Here's what you'll need to make it:
- 72" of leather cording – 1.5 to 2mm thick
- 4 to 6 beads with large holes – 2 widths of cord pass through
- Button for clasp -- with holes big enough for cord to pass through
1. Take the cord and fold in half. Thread on the button and tie an overhand knot to hold button in place.
2. Place the button end of the cord in the clip of your clipboard.
3. Tie first knot.
4. Form a loop with the cord on the left.
5. Bring the right cord over the top of the loop. Continue with the cord, pulling it under the left-hand cord.
6. There is a 'triangle' space at the top of the two cords. Place the 'right-hand' cord through that triangle, then thread it under, over, and under the next cords. Pull through.
7. Adjust the knot so the two sides are even and it sits near the overhand knot.
8. Slide on the first bead and place it up near the knot.
8. Tie another Celtic knot, as above. Add another bead and continue until the bracelet is one inch smaller than you want the finished bracelet to be.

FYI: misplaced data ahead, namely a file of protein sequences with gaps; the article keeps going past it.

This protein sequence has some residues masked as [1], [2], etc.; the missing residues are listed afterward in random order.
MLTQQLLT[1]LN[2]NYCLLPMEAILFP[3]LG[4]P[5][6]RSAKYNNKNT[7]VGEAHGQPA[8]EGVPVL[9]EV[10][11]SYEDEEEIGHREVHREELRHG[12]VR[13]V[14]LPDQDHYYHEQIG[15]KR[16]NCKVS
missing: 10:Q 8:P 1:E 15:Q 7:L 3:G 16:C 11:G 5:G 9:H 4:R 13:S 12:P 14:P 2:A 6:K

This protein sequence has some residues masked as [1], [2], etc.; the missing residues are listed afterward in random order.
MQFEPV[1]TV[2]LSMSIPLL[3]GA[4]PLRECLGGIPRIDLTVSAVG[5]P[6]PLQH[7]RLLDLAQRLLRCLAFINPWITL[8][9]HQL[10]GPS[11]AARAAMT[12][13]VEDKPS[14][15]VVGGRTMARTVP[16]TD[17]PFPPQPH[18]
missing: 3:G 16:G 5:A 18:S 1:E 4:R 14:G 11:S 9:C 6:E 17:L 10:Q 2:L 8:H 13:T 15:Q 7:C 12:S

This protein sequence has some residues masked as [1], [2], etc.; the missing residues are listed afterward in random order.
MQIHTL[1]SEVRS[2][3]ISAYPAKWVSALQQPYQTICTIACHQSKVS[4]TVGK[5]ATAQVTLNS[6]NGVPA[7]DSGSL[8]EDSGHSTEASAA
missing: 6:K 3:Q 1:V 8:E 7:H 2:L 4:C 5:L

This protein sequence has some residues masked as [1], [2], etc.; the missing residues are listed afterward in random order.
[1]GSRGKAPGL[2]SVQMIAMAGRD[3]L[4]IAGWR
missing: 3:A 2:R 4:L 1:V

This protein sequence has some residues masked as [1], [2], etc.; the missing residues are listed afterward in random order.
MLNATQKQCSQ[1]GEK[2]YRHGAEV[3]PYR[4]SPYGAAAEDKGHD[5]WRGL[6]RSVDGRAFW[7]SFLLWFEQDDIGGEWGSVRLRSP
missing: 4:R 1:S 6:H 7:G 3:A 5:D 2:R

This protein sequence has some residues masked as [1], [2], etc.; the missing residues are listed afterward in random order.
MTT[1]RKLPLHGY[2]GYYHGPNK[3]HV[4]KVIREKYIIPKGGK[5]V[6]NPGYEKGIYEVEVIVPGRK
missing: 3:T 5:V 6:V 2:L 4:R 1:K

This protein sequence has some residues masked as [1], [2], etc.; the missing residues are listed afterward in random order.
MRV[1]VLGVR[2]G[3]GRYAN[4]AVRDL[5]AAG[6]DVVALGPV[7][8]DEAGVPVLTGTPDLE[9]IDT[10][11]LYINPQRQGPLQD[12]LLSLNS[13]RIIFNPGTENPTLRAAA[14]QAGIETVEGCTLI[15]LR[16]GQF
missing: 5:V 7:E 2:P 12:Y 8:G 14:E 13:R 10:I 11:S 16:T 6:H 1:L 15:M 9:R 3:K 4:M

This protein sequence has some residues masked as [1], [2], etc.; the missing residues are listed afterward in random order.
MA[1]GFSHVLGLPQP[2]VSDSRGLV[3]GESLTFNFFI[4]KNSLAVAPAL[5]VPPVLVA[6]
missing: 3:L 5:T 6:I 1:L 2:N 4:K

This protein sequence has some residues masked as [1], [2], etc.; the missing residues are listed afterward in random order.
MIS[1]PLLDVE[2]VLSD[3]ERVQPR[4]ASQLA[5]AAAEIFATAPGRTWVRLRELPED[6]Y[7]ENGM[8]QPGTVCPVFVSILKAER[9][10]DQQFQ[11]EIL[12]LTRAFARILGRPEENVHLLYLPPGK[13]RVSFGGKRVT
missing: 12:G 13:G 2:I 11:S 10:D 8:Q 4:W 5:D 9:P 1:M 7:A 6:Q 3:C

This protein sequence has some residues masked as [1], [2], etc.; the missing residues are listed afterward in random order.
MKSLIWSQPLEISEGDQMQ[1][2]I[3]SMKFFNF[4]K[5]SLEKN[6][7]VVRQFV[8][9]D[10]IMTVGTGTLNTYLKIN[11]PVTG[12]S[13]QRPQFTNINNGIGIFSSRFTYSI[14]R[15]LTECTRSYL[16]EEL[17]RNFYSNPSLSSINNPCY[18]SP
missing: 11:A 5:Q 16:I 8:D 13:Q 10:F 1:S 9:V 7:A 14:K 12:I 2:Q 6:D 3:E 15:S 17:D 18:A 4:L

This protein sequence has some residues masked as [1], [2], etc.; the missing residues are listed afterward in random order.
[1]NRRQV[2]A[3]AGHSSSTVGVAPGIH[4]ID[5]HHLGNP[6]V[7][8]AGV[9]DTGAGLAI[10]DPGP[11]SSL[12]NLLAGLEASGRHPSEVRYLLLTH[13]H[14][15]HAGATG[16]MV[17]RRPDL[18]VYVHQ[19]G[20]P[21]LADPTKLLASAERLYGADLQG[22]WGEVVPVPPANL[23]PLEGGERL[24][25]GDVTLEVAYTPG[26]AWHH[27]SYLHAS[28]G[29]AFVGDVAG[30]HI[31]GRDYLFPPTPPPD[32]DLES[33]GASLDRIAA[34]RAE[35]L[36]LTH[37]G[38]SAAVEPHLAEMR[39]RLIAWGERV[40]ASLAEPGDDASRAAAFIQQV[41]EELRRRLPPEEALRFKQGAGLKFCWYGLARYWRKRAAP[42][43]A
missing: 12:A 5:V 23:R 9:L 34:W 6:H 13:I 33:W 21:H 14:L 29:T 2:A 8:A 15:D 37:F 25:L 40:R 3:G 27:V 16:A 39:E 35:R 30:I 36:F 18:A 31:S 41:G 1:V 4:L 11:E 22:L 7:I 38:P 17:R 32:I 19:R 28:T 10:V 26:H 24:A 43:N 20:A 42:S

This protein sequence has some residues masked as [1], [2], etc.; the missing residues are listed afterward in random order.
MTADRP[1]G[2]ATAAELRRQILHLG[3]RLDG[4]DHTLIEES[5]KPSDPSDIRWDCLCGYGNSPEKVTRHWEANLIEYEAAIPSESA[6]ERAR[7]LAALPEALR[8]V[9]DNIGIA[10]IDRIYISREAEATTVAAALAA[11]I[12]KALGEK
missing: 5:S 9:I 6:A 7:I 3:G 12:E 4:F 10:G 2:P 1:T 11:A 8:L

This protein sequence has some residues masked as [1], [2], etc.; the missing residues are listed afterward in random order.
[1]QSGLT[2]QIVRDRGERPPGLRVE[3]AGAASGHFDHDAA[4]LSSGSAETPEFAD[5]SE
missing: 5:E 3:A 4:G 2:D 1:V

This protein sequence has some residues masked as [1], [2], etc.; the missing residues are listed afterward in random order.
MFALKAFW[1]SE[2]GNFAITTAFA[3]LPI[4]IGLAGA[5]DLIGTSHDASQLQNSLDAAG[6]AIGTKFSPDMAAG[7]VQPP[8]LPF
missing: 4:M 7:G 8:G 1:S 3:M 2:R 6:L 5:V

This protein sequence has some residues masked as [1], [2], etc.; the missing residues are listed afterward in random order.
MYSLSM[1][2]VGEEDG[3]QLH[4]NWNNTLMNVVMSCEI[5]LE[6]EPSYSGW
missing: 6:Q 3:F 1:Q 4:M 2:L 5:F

10. After your final Celtic knot, tie another overhand knot and pull tight.
11. Measure the diameter of the button clasp and tie another overhand knot with that distance in mind, thus creating a loop for the button to pass through.
11. Trim off ends and you have a finished bracelet!
Helpful Hints on Celtic Knot Bracelets:
• Macramé is an art of decorative knotting without using needles or hooks.
• Buttons with a shank give you a bit more 'play.' If you use a traditional button (with holes drilled through the button), make sure you leave some space between the holes and the first knot. • This knot is also known in Chinese tradition as a double coin knot or a Josephine knot. • Raw cording is a bit easier to work with – the 'finished' or 'polished' cording is a bit stiffer and takes some getting used to. • You can also make this bracelet out of cotton twine, hemp, or yarn. • For a more masculine look, tie knots one against the other, eliminating the beads. • The bracelet can also be made with two or three pieces of fiber. Be sure that your button clasp can take the two or three thicknesses of thread through the holes. • Some people find Macramé is therapeutic in nature. Pulling and working of the cords can help to strengthen the hands and arms and even loosen the joints. Some find that the process of creating with repetitive knots is meditative and brings peace and calmness of mind. Get more great craft tips and ideas from Tamara Berg at www.tamaracentral.com.